If an eco road trip sounds impossible, there’s some good news: it isn’t. Whether taking a gas-powered vehicle or a Tesla. This road trip planner will help you keep it sustainable all the way to your destination.
If you’re passionate about sustainable travel, you might think that road trips are out of the question, but actually, it is possible to have a pretty eco-road-based adventure, and there is no denying that traveling by car is a great way to see more of the world.
Why make your road trip eco?
The data are clear: travel is a leading producer of greenhouse gas emissions that are contributing to climate change. According to the most recent numbers from the U.S. E.P.A., a typical passenger vehicle produces about 4.6 metric tons of CO2 per year. Passenger vehicles are the biggest source of emissions, accounting for about 41 percent of all global transportation emissions. Transportation in total is responsible for about 27 percent of U.S. emissions, and about 25 percent of total global emissions.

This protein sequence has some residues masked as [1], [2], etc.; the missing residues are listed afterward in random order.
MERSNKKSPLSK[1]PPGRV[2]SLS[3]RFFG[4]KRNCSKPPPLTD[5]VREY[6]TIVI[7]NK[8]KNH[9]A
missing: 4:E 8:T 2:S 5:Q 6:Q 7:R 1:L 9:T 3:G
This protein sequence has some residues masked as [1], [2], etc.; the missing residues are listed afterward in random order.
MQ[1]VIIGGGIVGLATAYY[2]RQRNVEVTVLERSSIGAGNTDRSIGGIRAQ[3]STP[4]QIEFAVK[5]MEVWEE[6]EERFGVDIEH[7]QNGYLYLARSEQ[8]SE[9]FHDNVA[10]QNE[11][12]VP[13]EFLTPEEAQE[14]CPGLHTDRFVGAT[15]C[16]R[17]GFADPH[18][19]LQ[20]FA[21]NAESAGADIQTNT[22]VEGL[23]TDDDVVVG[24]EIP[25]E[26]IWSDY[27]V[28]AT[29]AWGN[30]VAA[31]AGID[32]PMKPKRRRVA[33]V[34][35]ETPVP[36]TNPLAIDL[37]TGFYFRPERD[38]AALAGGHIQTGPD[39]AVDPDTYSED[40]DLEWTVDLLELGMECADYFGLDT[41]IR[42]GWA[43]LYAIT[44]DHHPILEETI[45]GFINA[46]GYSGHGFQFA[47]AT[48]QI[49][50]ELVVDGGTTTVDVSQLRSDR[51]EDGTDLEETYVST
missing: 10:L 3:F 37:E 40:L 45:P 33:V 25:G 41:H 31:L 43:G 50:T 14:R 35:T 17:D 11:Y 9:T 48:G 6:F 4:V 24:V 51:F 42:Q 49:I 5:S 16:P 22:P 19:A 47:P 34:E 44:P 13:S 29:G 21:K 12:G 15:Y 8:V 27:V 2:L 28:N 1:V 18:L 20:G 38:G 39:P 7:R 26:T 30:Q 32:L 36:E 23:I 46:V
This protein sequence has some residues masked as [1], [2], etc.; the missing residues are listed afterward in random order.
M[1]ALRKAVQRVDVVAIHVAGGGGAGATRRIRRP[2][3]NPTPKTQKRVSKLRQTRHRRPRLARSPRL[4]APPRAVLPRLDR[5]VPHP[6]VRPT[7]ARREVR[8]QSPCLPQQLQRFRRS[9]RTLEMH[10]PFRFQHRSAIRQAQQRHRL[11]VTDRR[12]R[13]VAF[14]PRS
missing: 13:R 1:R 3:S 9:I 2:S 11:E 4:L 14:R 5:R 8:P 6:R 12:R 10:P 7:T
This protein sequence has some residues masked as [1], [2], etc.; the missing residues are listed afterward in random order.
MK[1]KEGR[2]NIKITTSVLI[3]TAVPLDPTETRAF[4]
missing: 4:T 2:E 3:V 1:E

And if you’re traveling heavily, your car will burn more fuel, making your road trip’s impact even greater.
Add to that a typical road trip sees the frequent single-use plastic items from fast-food drive-thru restaurants, rest stop vending machines, and gas station markets, which also contribute to our carbon footprint (tire print!).
But making a road trip sustainable is easier than you might think. It just requires a little bit of prep. But every good road trip does.
Tesla road trip planner
If you have an electric car, like a Tesla, then a sustainable road trip is an easy thing to arrange. You can map out charging station locations using the Tesla app. Hotels and restaurants also often have EV chargers that will help make charging on the road easier.
If you don’t have an electric car, you can now rent one from a number of places to help make your trip more sustainable. Mapping your trip according to the location of charging stations can help you see some sights you might otherwise miss, too.
If electric is out of the question, a hybrid vehicle makes a great choice, too. While it still uses petroleum-based fuel, you’ll reduce your gas needs and require fewer stops.
But whatever you’re driving, make sure you’re insured. Some insurance providers offer special policies tailored to electric vehicles. Car insurance is an essential and smart investment for sustainable drivers, especially when you’re heading out on a road trip. A car accident lawyer is good to have on file, too.
How to road trip prep sustainably
Whether for necessity or pleasure, making your road trip as eco as possible is only going to enhance the experience. These prep tips can help.